The year 2017, by several standards, has proved to be one of the best years for China, this was not the case for ties between Asia’s giants: India and China. The stand-off at Doklam, the harsh statements produced by the Chinese Ministry of Foreign Affairs and state media such as the Global Times led to fierce rebuttals by the Indian leadership. The year has ended however with some positive developments and the beginnings of a more constructive dialogue.

That India and China can manage their differences by engaging in multifaceted forms of diplomacy is not an overstatement. To cite examples, troops at Doklam were disengaged by mutual consultation. This led to the successful completion of the BRICS summit in Xiamen in September 2017 and a RIC (Russia, India, China) Foreign Ministers’ meeting in New Delhi in December 2017. In December 2017, India’s National Security Advisor, Ajit Doval and China’s State Councillor, Yang Jiechi concluded the 20th round of Special Representative Talks on the India-China Boundary Question. Already the scope of the boundary talks has been expanded, which can be noticed from the Chinese foreign ministry spokesperson Hua Chunying’s statement. She stated, “This mechanism is not only a high-level channel of dialogue on the border affairs between the two sides but also an important platform for strategic communication between China and India…The two sides agreed that pending the final resolution of the boundary question, it is necessary to maintain peace and tranquillity in the border areas”.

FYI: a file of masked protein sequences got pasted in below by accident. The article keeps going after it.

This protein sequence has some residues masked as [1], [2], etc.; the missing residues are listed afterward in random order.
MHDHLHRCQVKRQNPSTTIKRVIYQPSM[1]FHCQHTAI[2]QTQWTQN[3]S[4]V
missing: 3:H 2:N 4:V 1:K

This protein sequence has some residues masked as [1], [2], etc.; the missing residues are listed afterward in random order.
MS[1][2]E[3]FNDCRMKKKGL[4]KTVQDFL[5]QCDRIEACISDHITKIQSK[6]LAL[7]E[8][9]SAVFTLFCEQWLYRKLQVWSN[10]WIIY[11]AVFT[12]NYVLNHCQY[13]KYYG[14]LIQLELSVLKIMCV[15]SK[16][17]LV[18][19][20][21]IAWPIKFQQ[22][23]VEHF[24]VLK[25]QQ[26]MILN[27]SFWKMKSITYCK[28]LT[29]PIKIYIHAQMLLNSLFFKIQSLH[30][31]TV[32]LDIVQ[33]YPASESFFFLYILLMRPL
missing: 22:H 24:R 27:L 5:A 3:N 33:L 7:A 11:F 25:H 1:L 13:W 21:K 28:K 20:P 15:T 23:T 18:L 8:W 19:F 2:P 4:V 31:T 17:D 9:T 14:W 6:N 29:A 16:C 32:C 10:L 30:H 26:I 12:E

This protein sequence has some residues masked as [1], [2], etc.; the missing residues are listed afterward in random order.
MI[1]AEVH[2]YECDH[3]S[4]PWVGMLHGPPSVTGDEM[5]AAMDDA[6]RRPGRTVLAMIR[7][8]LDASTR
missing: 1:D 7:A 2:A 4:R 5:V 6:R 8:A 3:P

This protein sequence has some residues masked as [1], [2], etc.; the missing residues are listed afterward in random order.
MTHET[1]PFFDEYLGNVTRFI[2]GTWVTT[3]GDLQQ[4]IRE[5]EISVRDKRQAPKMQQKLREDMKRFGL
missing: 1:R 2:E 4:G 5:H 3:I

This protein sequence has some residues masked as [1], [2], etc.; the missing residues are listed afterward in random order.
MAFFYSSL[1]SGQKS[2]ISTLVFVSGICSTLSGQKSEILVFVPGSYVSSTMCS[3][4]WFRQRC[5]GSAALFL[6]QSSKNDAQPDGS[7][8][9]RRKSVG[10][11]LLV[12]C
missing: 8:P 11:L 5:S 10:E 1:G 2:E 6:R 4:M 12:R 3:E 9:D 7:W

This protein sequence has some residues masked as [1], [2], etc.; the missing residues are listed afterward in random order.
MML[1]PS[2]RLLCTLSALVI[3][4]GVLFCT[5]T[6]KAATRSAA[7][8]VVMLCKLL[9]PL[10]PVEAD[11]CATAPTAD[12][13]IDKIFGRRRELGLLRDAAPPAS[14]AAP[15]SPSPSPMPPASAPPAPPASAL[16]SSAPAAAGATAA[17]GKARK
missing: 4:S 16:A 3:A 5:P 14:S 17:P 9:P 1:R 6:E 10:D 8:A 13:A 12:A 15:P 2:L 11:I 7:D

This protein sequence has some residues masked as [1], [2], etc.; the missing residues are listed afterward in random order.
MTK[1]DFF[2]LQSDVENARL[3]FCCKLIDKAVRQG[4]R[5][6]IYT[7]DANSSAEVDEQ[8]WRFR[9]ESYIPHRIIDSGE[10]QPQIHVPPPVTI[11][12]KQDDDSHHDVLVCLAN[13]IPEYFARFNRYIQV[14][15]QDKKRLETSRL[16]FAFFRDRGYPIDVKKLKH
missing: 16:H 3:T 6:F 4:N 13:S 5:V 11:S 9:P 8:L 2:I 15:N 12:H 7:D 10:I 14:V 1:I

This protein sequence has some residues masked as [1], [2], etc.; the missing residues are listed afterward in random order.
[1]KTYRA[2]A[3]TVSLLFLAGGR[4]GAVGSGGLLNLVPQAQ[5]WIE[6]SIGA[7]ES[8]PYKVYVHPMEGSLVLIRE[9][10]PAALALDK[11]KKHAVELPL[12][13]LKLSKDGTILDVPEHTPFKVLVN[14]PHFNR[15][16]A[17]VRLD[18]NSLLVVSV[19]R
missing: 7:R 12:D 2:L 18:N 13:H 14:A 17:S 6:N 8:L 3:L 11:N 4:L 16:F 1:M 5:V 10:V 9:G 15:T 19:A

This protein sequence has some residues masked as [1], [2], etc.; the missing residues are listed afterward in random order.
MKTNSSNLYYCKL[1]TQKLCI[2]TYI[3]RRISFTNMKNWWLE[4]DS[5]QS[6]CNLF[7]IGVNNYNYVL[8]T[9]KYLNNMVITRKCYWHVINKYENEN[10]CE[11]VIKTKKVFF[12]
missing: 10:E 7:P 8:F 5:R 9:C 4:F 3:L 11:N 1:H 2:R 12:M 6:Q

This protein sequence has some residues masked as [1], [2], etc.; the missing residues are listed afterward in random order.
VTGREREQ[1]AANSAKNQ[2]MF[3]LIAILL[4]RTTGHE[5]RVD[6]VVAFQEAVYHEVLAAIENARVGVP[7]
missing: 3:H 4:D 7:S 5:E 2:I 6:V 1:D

That said, the relationship between the two giants in 2018 is unlikely to be devoid of challenges and deadlocks. For one, India’s apprehensions and concerns on the OBOR initiative are not likely to subside anytime soon, despite China’s efforts to keep the doors open for India. While the debate on the security implications of OBOR for India is still unfolding, it has been established that India will not be a part of OBOR unless its concerns on China’s flagship project, the China-Pakistan Economic Corridor (CPEC) are duly addressed. At the core of India’s opposition to China-Pakistan cooperation is the question of the China-Pakistan Economic Corridor running through what India terms Pakistani-occupied Kashmir (PoK).

China’s increasing foothold in India’s immediate neighbourhood under the framework of OBOR is another concern for New Dehli. India’s twin opposition to OBOR and CPEC should also be seen in the global context, where the major powers are unable to address China’s assertive postures, especially in the South and Southeast Asian regions.